A desire path (also known as a desire line, social trail, goat track or bootleg trail) can be a path created as a consequence of foot or bicycle traffic. The path usually represents the shortest or most easily navigated route between an origin and destination. The width of the path and its erosion are indicators of the amount of use the path receives. Desire paths emerge as shortcuts where constructed ways take a circuitous route, or have gaps, or are lacking entirely.

And. . . my mind is blown that a fee collector, at an entrance station, would even attempt to define it. . . wow.
Big Daddy

climber
mammoth
Mar 22, 2013 - 06:37pm PT
So you can flood Hetch Hetchy but an ice rink is just too much?
10b4me

Ice climber
Happy Boulders
Mar 22, 2013 - 06:39pm PT
There have been a number of threads on Supertopo throughout the years lamenting the development of the Valley, and consequently the boom in the touron population. I am against any further development, but realize the Valley will never return to it's natural state.
Love 'em or hate 'em, tourons are the bread and butter for the Park service.
Yosemite will never be just a climbers' playground.
Dingus Milktoast

Gym climber
And every fool knows, a dog needs a home, and...
Mar 22, 2013 - 06:47pm PT
I realize I've rambled far from your question, but the whole issue of the planning process and the suit pending here before Judge Ishii determining the future of the Valley has a tendency to set me off, because the exclusionary sentiments for the Valley repulse me.

Its a tempest in a teapot, actually. Its certainly not the end of the world, as we know it or otherwise. It may determine a vector of the future, sure, but such gestures are fleeting it seems. Even tearing out the bridge is a symbolic gesture that will be quickly forgotten in time.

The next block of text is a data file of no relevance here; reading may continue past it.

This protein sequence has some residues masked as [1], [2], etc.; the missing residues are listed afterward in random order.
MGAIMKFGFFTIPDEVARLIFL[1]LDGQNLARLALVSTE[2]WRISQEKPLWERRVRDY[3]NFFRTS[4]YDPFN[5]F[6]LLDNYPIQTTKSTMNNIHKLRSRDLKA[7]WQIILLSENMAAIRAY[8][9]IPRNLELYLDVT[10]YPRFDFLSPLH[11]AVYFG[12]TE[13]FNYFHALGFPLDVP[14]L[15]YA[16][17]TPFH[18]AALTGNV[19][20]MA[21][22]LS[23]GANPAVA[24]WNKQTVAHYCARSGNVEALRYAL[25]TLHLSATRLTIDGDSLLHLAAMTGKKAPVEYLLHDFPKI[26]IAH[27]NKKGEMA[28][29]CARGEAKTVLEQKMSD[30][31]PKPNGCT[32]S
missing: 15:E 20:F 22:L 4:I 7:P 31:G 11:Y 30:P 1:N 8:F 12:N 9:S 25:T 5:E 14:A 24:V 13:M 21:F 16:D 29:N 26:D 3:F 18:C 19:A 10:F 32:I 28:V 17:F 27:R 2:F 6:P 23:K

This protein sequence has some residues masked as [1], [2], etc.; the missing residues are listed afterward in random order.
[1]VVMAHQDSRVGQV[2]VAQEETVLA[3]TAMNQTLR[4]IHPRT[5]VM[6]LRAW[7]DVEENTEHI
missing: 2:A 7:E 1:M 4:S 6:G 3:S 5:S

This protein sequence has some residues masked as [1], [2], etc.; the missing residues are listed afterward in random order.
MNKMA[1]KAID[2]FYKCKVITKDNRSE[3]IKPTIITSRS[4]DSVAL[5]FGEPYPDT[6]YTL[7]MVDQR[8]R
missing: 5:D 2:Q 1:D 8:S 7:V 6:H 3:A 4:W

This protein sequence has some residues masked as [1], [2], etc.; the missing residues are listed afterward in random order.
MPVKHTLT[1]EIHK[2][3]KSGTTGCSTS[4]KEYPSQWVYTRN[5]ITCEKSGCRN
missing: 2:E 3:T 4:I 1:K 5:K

Yosemite's been fought over from day one. The Americans stole it from the Indians and murdered some of them in the process. Hutchings tried to steal it from the Americans. It took the frickin Army to stop the poaching and illegal grazing of sheep. No one gave a sh#t about Yosemite National Park till a concerted effort in the 30s began to awake the Great Generation as to the crown jewels they simply HAD to visit.

The hotels and pools and ponies and pastries stemmed directly from their desires. The parks we know today were shaped by that generation of campers and tourists.

The boomers are the enviro-generation, a pack of rebels blah blah blah (ima boomer, k?). Opposite generations being what they are, boomers rejected the values of their parents, or pretended to.

The Merced River Plan is a generational battle.... and the protagonists are either dead or merely dying :-)

The doings of Yosemite are left largely to them that are DOING. If legions of campers show up, the park will adapt. If they want groceries and restaurants and ice rinks and such? Parks gonna react (and did). If they want pristine everything, no human made nothing? They'll have it.

But only with a struggle and a fight, thus it has always been.

In Yosemite? Might makes right.

DMT
TMJesse

Mountain climber
Olympia, WA
Mar 22, 2013 - 06:49pm PT
Aren't climbers are "tourons" too?
Dingus Milktoast

Gym climber
And every fool knows, a dog needs a home, and...
Mar 22, 2013 - 06:51pm PT
I miss that salad bar. And hear here, to two more bars in the Valley too!

DMT

ps. Make one of the an after-hours jazz and blues / piano bar, k?
Messages 21 - 40 of total 54 in this topic << First  |  < Previous  |  Show All  |  Next >  |  Last >>